© 2024 WSHU
NPR News & Classical Music
Play Live Radio
Next Up:
0:00 0:00
Available On Air Stations

Darien is switching to gender-neutral language in its town charter and rules

Gorham Bridge in Darien, Connecticut
John W. Barber
Wikimedia Commons
Gorham Bridge in Darien, Connecticut

The town of Darien, Connecticut, will remove gendered language from its official documents.

Darien’s Board of Selectmen found more than 450 cases of gendered language in the town charter and its code of ordinances, according to Hearst Connecticut Media.

They plan to change many uses of “he” and “him” to “they” and “their.” They’ll also change words like “chairman” to “chair.”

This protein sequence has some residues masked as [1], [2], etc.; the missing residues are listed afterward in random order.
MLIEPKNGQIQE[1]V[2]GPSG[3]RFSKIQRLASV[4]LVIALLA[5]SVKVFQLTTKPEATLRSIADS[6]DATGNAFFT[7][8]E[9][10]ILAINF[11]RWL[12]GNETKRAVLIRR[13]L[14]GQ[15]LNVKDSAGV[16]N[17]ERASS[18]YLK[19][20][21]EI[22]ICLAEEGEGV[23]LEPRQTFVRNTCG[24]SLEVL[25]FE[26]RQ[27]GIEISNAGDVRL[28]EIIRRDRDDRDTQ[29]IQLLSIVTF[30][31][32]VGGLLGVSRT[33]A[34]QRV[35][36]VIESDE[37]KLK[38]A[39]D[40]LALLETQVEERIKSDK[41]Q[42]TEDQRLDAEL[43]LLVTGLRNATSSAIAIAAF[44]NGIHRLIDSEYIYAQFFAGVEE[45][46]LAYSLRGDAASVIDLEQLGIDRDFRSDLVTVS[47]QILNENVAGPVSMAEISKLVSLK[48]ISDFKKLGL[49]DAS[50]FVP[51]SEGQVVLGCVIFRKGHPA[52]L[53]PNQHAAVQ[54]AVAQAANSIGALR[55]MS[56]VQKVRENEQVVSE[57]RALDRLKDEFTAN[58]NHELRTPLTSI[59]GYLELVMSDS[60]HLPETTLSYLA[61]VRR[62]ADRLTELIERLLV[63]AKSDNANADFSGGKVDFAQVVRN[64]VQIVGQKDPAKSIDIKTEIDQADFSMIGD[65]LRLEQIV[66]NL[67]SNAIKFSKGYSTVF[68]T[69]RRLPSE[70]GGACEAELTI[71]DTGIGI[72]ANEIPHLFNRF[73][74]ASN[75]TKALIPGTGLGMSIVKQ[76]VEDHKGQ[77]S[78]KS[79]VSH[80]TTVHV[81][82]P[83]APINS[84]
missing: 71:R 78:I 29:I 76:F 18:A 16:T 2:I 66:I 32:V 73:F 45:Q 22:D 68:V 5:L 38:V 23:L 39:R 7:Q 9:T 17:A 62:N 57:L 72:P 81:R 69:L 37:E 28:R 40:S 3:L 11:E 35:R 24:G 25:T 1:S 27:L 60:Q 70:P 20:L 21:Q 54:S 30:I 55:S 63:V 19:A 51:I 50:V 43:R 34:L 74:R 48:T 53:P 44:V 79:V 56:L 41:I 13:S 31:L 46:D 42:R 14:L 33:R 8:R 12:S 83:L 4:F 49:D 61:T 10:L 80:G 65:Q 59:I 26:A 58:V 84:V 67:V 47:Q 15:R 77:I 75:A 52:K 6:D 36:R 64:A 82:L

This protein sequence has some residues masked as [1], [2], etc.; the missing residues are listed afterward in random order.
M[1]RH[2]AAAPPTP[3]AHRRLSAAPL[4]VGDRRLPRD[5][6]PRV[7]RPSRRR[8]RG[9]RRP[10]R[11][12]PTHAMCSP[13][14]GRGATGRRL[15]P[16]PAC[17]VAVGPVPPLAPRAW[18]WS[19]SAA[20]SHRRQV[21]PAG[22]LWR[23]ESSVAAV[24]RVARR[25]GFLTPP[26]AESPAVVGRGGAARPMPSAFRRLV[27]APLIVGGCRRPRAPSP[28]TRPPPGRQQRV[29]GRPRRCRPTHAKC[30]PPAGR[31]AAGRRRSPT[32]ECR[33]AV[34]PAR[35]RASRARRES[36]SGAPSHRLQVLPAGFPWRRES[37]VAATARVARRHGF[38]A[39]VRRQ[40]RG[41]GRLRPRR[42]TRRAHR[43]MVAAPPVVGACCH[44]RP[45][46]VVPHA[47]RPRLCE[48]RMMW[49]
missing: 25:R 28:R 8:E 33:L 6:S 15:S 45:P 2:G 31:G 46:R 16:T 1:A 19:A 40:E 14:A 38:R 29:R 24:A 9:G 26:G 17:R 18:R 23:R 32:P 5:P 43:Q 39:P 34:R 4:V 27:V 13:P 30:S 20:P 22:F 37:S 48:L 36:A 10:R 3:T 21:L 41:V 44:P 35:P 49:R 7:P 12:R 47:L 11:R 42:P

Officials said they used a software company called Municode to find the changes. The whole process will cost about $4,500.

Nearby towns, including Stamford and Norwalk, have also changed their official documents in recent years to eliminate gendered language. Advocates said it will lead to more gender inclusivity.

Davis Dunavin loves telling stories, whether on the radio or around the campfire. He started in Missouri and ended up in Connecticut, which, he'd like to point out, is the same geographic trajectory taken by Mark Twain.